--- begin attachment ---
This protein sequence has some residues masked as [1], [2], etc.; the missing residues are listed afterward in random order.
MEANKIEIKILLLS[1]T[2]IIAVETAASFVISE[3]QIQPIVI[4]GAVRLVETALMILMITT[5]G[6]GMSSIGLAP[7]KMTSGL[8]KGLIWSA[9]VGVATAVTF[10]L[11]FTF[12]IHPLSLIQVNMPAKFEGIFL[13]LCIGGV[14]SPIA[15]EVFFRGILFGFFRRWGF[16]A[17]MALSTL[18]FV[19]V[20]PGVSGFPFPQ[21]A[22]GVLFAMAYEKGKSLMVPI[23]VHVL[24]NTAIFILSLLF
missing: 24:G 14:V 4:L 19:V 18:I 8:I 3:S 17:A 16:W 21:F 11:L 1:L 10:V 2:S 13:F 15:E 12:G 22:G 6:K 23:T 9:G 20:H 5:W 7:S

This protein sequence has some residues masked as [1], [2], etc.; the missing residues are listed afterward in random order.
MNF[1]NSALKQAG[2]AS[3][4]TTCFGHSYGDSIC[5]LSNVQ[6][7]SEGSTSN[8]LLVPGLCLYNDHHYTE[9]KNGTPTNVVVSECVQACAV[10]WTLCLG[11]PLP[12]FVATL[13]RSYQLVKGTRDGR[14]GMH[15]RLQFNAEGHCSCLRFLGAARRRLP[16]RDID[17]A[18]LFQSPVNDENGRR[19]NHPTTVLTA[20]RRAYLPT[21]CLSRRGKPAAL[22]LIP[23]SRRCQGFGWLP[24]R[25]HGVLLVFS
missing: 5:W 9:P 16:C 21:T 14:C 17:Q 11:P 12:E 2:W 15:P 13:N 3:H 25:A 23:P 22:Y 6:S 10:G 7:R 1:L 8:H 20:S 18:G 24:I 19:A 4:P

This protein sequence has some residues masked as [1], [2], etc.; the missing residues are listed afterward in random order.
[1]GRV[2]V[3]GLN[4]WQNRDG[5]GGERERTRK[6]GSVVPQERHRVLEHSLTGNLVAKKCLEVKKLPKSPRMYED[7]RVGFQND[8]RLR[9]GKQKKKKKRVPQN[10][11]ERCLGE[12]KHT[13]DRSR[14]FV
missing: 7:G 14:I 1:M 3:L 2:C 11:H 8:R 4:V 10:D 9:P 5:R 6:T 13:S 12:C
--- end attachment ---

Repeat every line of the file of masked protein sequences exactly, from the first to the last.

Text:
This protein sequence has some residues masked as [1], [2], etc.; the missing residues are listed afterward in random order.
MEANKIEIKILLLS[1]T[2]IIAVETAASFVISE[3]QIQPIVI[4]GAVRLVETALMILMITT[5]G[6]GMSSIGLAP[7]KMTSGL[8]KGLIWSA[9]VGVATAVTF[10]L[11]FTF[12]IHPLSLIQVNMPAKFEGIFL[13]LCIGGV[14]SPIA[15]EVFFRGILFGFFRRWGF[16]A[17]MALSTL[18]FV[19]V[20]PGVSGFPFPQ[21]A[22]GVLFAMAYEKGKSLMVPI[23]VHVL[24]NTAIFILSLLF
missing: 24:G 14:V 4:L 19:V 18:I 8:I 3:S 17:A 16:W 21:F 11:L 1:L 10:V 2:S 13:F 15:E 12:G 22:G 6:K 23:T 9:G 20:H 5:W 7:S

This protein sequence has some residues masked as [1], [2], etc.; the missing residues are listed afterward in random order.
MNF[1]NSALKQAG[2]AS[3][4]TTCFGHSYGDSIC[5]LSNVQ[6][7]SEGSTSN[8]LLVPGLCLYNDHHYTE[9]KNGTPTNVVVSECVQACAV[10]WTLCLG[11]PLP[12]FVATL[13]RSYQLVKGTRDGR[14]GMH[15]RLQFNAEGHCSCLRFLGAARRRLP[16]RDID[17]A[18]LFQSPVNDENGRR[19]NHPTTVLTA[20]RRAYLPT[21]CLSRRGKPAAL[22]LIP[23]SRRCQGFGWLP[24]R[25]HGVLLVFS
missing: 5:W 9:P 16:C 21:T 14:C 17:Q 11:P 12:E 2:W 15:P 13:N 3:H 25:A 23:P 22:Y 6:S 10:G 7:R 1:L 8:H 20:S 18:G 24:I 19:A 4:P

This protein sequence has some residues masked as [1], [2], etc.; the missing residues are listed afterward in random order.
[1]GRV[2]V[3]GLN[4]WQNRDG[5]GGERERTRK[6]GSVVPQERHRVLEHSLTGNLVAKKCLEVKKLPKSPRMYED[7]RVGFQND[8]RLR[9]GKQKKKKKRVPQN[10][11]ERCLGE[12]KHT[13]DRSR[14]FV
missing: 7:G 14:I 1:M 3:L 2:C 11:H 8:R 4:V 10:D 9:P 5:R 6:T 13:S 12:C